This guide aims to extend the main troubleshooting guide by covering Replay-specific scenarios.

Canvas is supported in SDK versions >= 7.98.0. Please see the canvas setup documention to get started with canvas recordings.

If you are on a supported SDK version and your canvas elements still aren't getting captured, check if you have images or videos loaded from foreign origins inside your canvas. Any data loaded from an origin without CORS approval is not considered secure and will throw a SecurityError when trying to use the replay canvas integration. To fix this issue, set crossorigin="anonymous" to your images or videos. This will allow images that are loaded from foreign origins to be used in canvas as if they have been loaded from the current origin. See the CORS documention for more information about cross-origin access.

The integration needs to enable preserveDrawingBuffer to export images from 3D and WebGL canvases. This can negatively affect canvas performance. If your canvas application is impacted by enabling preserveDrawingBuffer, you'll need to enable manual snapshotting and call a snapshot() method inside of your re-paint loop.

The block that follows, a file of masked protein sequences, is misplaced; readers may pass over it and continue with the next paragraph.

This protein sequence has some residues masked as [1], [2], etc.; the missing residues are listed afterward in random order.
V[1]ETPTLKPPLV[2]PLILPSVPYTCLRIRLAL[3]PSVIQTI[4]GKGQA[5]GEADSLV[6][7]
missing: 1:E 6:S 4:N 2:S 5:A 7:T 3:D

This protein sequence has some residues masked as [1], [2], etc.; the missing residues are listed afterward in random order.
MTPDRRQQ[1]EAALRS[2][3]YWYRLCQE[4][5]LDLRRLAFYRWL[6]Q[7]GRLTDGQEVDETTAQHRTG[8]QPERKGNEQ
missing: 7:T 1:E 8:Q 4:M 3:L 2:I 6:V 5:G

The replay 'video' is actually a video-like reproduction of the HTML on your website. This means that all the external resources your site uses (CSS/Images/Fonts), will be rendered by the corresponding <style>, <img> and <video> tags on your site. Add to your CORS policy so the iframe hosted on can fetch and display these resources.

Note that only static, publicly hosted videos (for example, src="./my-video.mp4") can be captured by Replay. Streamed videos and similar are not supported.

By default, Replay will capture basic information about all outgoing fetch and XHR requests in your application. This includes the URL, request and response body size, method, and status code. The intention is to limit the chance of collecting private data. You can configure the SDK to capture bodies and additional headers.